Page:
How to help someone who is grieving
It can be hard to know how to help someone who is grieving. You may become lost for words or feel hesitant about offering practical assistance. Simply making the offer can let the person know they are not alone. If you need to support grieving children, it can help to understand that they may react to death in a different way to adults.
How can I ease their pain?
If you know someone who is grieving, it is important to accept that you cannot and do not need to fix their grief. Grieving is the way we adjust to loss and it is a natural process. Be patient and give them time to grieve. Don’t expect a bereaved person to feel or behave in a certain way by a certain time. Allow them to do things in their own time.
It is understandable that the person may be easily upset, so try to be sensitive to this. Their feelings may change often and seem unpredictable. One day the person may feel hopeful, the next day sad and full of despair. These ups and downs are a natural part of grief.
While practical assistance can ease someone’s burden, especially in the days and weeks after the death, follow the person’s lead about how much help they want. Sometimes getting back into everyday routines, such as shopping and cooking, is how a person manages their grief.
Respond in the way you think is right for the relationship you have with the person. Sometimes this might be with a caring smile or offering a hug, other times it might be taking the time to listen.
Will I say the wrong thing?
You may want to help, but fear saying or doing the wrong thing. Be honest right from the start. You may need to say, “I want to help, but I’m not sure what to do” or “I don’t know what to say, but I want you to know I do care and I am here if you need a shoulder to cry on”. Your honesty will be appreciated.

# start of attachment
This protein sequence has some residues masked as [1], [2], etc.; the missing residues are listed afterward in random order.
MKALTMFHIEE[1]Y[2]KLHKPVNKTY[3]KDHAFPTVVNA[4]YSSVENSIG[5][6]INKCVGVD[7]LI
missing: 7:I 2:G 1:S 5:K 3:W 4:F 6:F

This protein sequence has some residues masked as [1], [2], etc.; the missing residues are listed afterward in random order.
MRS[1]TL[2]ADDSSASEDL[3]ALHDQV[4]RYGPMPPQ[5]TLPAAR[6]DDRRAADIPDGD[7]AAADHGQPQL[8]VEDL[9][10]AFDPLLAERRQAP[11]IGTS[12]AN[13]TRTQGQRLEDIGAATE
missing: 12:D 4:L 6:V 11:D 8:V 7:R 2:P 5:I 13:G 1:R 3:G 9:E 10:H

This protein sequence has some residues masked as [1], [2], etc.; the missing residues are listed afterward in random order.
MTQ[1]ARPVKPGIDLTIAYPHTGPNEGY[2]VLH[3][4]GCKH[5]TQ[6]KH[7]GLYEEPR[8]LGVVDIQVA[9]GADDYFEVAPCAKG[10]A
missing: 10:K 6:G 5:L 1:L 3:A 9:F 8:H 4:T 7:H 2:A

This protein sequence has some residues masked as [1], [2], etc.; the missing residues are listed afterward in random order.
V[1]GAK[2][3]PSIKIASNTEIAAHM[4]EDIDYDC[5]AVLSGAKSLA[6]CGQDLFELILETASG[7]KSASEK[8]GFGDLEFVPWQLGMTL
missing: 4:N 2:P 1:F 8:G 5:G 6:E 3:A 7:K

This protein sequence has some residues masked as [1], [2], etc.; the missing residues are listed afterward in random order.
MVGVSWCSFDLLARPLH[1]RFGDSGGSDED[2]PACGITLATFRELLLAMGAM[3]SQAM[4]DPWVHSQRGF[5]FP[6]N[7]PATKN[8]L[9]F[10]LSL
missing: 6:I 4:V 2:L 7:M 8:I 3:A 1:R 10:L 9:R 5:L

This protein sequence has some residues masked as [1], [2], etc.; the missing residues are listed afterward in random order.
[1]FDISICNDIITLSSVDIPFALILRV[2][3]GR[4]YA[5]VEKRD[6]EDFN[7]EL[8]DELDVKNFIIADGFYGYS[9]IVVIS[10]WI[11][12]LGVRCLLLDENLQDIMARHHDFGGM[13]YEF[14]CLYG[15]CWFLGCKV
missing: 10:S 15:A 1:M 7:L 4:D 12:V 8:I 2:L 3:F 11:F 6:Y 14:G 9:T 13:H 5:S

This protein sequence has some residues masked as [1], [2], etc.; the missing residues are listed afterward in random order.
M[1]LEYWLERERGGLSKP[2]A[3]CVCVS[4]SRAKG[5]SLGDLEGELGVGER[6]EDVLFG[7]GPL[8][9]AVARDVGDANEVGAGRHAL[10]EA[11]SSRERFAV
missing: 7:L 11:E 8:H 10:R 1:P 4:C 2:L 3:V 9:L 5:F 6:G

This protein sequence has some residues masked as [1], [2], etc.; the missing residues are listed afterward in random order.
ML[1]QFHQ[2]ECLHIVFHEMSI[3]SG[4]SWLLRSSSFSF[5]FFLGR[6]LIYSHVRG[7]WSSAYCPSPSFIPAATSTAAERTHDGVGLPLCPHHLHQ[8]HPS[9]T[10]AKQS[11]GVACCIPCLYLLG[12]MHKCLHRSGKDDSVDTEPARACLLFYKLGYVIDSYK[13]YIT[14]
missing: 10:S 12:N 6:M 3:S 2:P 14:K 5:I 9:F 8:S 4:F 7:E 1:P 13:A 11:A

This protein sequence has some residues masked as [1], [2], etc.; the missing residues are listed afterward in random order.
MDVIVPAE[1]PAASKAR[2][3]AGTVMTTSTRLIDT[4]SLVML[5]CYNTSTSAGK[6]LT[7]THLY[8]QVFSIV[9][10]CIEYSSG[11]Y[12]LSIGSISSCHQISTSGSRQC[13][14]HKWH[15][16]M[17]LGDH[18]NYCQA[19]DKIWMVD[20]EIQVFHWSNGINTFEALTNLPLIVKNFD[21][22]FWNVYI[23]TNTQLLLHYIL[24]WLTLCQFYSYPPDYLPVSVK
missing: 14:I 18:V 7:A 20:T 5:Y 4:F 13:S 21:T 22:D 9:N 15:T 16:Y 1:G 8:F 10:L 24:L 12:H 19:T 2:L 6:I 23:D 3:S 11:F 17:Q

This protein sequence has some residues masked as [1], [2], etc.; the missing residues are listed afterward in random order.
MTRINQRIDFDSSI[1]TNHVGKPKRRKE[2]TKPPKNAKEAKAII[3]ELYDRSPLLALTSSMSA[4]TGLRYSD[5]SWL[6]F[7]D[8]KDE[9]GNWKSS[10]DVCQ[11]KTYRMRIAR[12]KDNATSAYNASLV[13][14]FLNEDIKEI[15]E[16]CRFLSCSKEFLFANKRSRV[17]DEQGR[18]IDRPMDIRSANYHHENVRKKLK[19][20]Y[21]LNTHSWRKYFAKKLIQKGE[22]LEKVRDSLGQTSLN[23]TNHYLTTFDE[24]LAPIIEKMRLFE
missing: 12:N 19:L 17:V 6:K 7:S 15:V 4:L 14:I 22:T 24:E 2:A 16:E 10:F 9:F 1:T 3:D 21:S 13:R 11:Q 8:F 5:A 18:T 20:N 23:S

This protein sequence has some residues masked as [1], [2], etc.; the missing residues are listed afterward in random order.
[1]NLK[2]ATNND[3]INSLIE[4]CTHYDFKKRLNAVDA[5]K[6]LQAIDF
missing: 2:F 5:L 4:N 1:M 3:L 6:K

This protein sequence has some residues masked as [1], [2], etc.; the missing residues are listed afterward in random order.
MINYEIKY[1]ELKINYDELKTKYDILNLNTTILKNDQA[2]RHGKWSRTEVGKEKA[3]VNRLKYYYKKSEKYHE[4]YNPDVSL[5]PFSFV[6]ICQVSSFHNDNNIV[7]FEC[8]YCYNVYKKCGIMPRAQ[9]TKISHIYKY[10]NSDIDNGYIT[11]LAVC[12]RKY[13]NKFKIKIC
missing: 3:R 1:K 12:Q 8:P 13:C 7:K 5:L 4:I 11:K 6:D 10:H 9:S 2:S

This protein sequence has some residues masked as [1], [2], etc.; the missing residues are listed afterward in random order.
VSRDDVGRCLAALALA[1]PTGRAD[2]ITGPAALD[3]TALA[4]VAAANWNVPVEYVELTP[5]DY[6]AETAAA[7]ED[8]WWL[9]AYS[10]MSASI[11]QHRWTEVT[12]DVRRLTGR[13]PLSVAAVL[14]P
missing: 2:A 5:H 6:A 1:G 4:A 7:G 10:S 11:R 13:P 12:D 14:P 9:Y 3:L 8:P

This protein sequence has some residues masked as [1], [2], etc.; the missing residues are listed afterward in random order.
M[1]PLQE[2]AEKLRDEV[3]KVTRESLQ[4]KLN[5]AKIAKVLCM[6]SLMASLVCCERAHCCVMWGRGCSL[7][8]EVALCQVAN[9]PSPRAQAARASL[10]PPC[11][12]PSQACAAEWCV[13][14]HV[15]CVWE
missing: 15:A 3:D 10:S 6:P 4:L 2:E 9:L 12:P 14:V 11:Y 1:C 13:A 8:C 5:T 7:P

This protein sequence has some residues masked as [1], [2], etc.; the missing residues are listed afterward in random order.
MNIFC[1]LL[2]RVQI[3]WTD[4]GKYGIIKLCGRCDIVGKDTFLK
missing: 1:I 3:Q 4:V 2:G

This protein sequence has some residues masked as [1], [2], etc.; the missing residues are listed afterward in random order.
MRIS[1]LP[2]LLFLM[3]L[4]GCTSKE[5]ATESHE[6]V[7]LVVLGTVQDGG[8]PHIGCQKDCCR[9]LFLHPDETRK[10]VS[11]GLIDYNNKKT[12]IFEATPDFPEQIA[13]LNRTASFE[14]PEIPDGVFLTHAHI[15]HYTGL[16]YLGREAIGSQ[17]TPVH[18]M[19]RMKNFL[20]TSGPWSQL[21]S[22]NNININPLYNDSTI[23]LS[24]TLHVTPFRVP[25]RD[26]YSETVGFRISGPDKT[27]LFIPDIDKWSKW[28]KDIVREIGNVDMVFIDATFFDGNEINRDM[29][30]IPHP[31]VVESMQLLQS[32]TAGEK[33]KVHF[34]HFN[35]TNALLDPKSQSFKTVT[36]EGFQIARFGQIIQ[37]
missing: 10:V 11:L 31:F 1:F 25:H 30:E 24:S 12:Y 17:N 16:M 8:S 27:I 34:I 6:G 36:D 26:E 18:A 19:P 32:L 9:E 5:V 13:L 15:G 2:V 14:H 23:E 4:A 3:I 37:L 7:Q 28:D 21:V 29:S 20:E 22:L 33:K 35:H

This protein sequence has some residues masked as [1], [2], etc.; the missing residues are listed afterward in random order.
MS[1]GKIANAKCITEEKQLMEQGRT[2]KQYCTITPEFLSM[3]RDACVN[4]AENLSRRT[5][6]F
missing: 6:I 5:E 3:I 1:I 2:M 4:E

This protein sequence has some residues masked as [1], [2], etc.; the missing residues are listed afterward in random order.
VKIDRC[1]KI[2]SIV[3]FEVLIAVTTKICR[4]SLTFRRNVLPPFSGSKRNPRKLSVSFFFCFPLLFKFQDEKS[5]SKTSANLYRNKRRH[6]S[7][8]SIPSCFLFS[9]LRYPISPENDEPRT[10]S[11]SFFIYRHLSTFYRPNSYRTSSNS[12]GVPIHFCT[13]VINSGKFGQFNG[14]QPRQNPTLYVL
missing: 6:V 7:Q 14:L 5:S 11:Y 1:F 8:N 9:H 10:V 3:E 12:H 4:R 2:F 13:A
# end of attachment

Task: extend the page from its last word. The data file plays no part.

It is not helpful to say, “I know how you feel”. Each person grieves in their own way. You cannot know exactly how the bereaved person feels, even if you have been through a similar experience or if you are also grieving. Your experiences may give you a better understanding of the person’s situation, but remember that they may not react in the same way as you would or did.
Give reassurance where you can, but don’t try to find something positive in the death. Avoid saying things like “It was for the best” or “Their suffering is now over”. To empathise without suggesting you know exactly how they feel, you could say, “You’re in my thoughts, how are you feeling today?” Or you could share a story about the person who died.
When to suggest professional help
It is normal for a person’s grief and sadness to go on for some months or longer. Sometimes, however, a person experiencing grief can become overwhelmed and may develop depression or suicidal thoughts. You could suggest that they seek professional help if they are having trouble completing the tasks of daily living.
If you are concerned that the person may become suicidal, ask them if they think they are doing okay and encourage them to seek professional support. You may need to ask directly, “Have you felt suicidal?” This can indicate that you can offer help and take some of the power out of the feelings the person is having. Keep in touch if you are concerned about their wellbeing or safety.
Ways to help someone after a loss
Listen – Be a good listener and don’t force someone to talk. Just being by their side may be enough. They will talk when they are ready. Follow their lead in how they want to express their feelings.
Share memories – Talk about the person who died. Don’t be afraid that it will be upsetting. The person you are supporting won’t have forgotten about their loss. Friends and family members may use different names for the person who died – ask what name they would like you to use.
Remember – Let the person know you are thinking of them on significant dates like birthdays and anniversaries.
Step in – If needed, help with practical chores such as shopping, laundry, gardening, picking the kids up from school, caring for elderly parents, paying bills, cooking and driving.